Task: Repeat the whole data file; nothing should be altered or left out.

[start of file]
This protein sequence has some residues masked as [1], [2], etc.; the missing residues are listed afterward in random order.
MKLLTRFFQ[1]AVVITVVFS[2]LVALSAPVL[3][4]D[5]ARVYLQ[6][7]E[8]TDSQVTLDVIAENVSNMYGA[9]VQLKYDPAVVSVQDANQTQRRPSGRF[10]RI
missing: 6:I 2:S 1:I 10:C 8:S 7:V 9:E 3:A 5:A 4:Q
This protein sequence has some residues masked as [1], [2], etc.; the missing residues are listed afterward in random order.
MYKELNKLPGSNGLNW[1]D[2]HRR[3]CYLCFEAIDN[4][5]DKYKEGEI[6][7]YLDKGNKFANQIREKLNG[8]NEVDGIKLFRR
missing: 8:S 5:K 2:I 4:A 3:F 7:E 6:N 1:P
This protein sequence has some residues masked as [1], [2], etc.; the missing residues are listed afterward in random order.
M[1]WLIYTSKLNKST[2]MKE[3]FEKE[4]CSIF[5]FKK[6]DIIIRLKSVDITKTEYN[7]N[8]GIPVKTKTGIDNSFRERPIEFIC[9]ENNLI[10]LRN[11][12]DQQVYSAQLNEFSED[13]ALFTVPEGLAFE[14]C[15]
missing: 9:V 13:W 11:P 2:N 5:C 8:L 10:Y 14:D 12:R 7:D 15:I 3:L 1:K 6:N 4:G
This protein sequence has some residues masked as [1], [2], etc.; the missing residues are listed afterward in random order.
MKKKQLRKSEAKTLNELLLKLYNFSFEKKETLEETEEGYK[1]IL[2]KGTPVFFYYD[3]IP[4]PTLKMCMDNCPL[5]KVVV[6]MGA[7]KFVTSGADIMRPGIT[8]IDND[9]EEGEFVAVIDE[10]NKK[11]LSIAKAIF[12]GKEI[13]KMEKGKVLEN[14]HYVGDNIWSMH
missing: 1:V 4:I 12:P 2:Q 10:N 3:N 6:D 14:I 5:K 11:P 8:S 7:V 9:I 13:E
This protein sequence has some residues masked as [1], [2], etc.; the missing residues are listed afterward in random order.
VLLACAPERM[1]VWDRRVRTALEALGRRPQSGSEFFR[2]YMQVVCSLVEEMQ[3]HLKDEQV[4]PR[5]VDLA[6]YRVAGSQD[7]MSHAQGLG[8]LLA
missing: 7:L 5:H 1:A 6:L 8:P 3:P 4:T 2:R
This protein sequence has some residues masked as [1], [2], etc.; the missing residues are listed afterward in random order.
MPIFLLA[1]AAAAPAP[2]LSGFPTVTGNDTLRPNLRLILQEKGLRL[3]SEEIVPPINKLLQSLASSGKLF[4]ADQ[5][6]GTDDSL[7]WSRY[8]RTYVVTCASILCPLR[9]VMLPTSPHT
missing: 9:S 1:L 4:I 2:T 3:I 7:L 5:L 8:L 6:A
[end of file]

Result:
This protein sequence has some residues masked as [1], [2], etc.; the missing residues are listed afterward in random order.
MKLLTRFFQ[1]AVVITVVFS[2]LVALSAPVL[3][4]D[5]ARVYLQ[6][7]E[8]TDSQVTLDVIAENVSNMYGA[9]VQLKYDPAVVSVQDANQTQRRPSGRF[10]RI
missing: 6:I 2:S 1:I 10:C 8:S 7:V 9:E 3:A 5:A 4:Q
This protein sequence has some residues masked as [1], [2], etc.; the missing residues are listed afterward in random order.
MYKELNKLPGSNGLNW[1]D[2]HRR[3]CYLCFEAIDN[4][5]DKYKEGEI[6][7]YLDKGNKFANQIREKLNG[8]NEVDGIKLFRR
missing: 8:S 5:K 2:I 4:A 3:F 7:E 6:N 1:P
This protein sequence has some residues masked as [1], [2], etc.; the missing residues are listed afterward in random order.
M[1]WLIYTSKLNKST[2]MKE[3]FEKE[4]CSIF[5]FKK[6]DIIIRLKSVDITKTEYN[7]N[8]GIPVKTKTGIDNSFRERPIEFIC[9]ENNLI[10]LRN[11][12]DQQVYSAQLNEFSED[13]ALFTVPEGLAFE[14]C[15]
missing: 9:V 13:W 11:P 2:N 5:C 8:L 10:Y 14:D 12:R 7:D 15:I 3:L 1:K 6:N 4:G
This protein sequence has some residues masked as [1], [2], etc.; the missing residues are listed afterward in random order.
MKKKQLRKSEAKTLNELLLKLYNFSFEKKETLEETEEGYK[1]IL[2]KGTPVFFYYD[3]IP[4]PTLKMCMDNCPL[5]KVVV[6]MGA[7]KFVTSGADIMRPGIT[8]IDND[9]EEGEFVAVIDE[10]NKK[11]LSIAKAIF[12]GKEI[13]KMEKGKVLEN[14]HYVGDNIWSMH
missing: 1:V 4:I 12:P 2:Q 10:N 3:N 6:D 14:I 5:K 11:P 8:S 7:V 9:I 13:E
This protein sequence has some residues masked as [1], [2], etc.; the missing residues are listed afterward in random order.
VLLACAPERM[1]VWDRRVRTALEALGRRPQSGSEFFR[2]YMQVVCSLVEEMQ[3]HLKDEQV[4]PR[5]VDLA[6]YRVAGSQD[7]MSHAQGLG[8]LLA
missing: 7:L 5:H 1:A 6:L 8:P 3:P 4:T 2:R
This protein sequence has some residues masked as [1], [2], etc.; the missing residues are listed afterward in random order.
MPIFLLA[1]AAAAPAP[2]LSGFPTVTGNDTLRPNLRLILQEKGLRL[3]SEEIVPPINKLLQSLASSGKLF[4]ADQ[5][6]GTDDSL[7]WSRY[8]RTYVVTCASILCPLR[9]VMLPTSPHT
missing: 9:S 1:L 4:I 2:T 3:I 7:L 5:L 8:L 6:A